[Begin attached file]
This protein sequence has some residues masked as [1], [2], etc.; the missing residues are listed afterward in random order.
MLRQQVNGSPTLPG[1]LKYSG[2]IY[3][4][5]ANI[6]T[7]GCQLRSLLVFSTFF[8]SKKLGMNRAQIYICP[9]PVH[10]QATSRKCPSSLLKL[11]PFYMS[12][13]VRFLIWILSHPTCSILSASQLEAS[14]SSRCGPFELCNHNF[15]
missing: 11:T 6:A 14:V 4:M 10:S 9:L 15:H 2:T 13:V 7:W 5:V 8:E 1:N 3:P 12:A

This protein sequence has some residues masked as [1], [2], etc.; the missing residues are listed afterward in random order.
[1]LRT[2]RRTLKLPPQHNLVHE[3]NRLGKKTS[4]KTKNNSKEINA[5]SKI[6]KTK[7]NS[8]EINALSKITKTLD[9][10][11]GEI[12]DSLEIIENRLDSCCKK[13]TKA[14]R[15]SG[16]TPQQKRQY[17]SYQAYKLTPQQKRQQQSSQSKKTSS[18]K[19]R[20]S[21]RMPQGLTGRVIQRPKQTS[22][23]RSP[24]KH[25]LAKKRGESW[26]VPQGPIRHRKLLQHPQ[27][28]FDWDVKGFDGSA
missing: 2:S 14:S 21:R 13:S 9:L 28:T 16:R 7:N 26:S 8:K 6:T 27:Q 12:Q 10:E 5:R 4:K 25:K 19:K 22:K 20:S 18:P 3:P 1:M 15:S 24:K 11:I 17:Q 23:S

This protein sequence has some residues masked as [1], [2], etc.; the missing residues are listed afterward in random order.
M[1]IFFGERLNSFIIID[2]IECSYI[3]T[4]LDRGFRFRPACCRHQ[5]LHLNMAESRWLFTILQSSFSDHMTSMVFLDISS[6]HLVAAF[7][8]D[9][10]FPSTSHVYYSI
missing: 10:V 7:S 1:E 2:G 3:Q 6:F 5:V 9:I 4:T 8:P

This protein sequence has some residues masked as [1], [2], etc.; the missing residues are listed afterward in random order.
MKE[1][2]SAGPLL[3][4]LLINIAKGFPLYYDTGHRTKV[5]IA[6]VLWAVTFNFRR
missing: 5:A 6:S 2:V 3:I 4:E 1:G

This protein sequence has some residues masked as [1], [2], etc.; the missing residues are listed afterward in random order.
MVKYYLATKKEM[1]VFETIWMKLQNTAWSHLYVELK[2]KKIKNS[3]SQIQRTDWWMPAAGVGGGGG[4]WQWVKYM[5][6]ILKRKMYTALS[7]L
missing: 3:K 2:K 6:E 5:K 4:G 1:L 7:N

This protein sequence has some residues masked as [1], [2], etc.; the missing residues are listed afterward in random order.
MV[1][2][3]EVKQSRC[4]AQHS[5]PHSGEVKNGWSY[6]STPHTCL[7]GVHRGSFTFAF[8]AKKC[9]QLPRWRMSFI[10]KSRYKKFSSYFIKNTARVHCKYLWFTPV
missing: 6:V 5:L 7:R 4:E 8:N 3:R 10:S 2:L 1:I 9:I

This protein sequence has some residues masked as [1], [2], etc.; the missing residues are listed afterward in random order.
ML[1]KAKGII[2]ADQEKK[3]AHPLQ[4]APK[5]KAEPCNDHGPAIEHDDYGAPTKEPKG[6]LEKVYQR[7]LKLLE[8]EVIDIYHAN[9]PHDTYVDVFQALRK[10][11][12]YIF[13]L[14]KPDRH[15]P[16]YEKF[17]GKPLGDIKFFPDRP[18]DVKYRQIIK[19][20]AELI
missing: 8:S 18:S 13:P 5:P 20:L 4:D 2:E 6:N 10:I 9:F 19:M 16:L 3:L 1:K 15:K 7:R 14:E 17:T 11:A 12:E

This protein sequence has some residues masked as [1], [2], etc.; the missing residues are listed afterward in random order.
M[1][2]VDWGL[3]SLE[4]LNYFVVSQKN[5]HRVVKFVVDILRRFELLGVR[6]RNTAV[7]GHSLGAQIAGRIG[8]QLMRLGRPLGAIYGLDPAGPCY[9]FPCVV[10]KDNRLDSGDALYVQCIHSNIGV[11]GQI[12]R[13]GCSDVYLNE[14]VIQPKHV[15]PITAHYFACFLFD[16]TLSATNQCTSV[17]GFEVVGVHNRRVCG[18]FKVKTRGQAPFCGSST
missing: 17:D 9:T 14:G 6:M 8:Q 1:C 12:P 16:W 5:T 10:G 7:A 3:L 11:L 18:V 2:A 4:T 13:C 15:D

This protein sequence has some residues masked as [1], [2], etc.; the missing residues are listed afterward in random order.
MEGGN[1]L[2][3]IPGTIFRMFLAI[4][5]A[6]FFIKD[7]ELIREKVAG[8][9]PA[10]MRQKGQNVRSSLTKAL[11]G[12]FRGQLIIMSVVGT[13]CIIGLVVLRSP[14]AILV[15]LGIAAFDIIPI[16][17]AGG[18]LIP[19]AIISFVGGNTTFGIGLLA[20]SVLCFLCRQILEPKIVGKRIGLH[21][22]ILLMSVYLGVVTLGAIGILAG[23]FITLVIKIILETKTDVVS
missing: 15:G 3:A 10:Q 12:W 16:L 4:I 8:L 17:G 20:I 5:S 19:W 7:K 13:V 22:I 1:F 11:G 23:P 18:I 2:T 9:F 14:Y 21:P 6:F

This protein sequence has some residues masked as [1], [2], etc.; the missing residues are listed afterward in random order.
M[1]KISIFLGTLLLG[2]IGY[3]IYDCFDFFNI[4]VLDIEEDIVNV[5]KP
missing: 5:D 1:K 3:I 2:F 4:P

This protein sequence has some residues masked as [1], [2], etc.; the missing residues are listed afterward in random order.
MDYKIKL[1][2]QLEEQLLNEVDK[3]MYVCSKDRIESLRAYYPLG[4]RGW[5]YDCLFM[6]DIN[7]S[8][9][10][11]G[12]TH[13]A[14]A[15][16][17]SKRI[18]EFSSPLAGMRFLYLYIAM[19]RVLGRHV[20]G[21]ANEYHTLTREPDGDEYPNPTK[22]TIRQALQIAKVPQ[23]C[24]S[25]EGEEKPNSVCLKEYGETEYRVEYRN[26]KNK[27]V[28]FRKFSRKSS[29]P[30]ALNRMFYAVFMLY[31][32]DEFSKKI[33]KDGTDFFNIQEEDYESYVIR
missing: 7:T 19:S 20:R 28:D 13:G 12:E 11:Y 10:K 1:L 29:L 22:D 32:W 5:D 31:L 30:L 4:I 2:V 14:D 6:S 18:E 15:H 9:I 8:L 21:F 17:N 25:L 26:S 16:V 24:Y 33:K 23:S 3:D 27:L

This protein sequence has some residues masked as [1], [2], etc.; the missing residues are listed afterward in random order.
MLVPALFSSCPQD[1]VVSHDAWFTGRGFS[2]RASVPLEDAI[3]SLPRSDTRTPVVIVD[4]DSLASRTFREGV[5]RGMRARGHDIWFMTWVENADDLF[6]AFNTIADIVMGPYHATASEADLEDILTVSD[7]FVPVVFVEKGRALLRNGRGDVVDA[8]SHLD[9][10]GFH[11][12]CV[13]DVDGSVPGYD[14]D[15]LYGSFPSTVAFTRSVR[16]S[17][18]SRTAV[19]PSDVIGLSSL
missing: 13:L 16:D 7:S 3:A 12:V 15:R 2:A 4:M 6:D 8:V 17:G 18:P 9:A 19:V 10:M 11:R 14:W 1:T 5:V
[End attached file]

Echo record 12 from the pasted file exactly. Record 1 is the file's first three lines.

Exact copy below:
This protein sequence has some residues masked as [1], [2], etc.; the missing residues are listed afterward in random order.
MLVPALFSSCPQD[1]VVSHDAWFTGRGFS[2]RASVPLEDAI[3]SLPRSDTRTPVVIVD[4]DSLASRTFREGV[5]RGMRARGHDIWFMTWVENADDLF[6]AFNTIADIVMGPYHATASEADLEDILTVSD[7]FVPVVFVEKGRALLRNGRGDVVDA[8]SHLD[9][10]GFH[11][12]CV[13]DVDGSVPGYD[14]D[15]LYGSFPSTVAFTRSVR[16]S[17][18]SRTAV[19]PSDVIGLSSL
missing: 13:L 16:D 7:S 3:A 12:V 15:R 2:A 4:M 6:D 8:V 17:G 18:P 9:A 19:V 10:M 11:R 14:W 1:T 5:V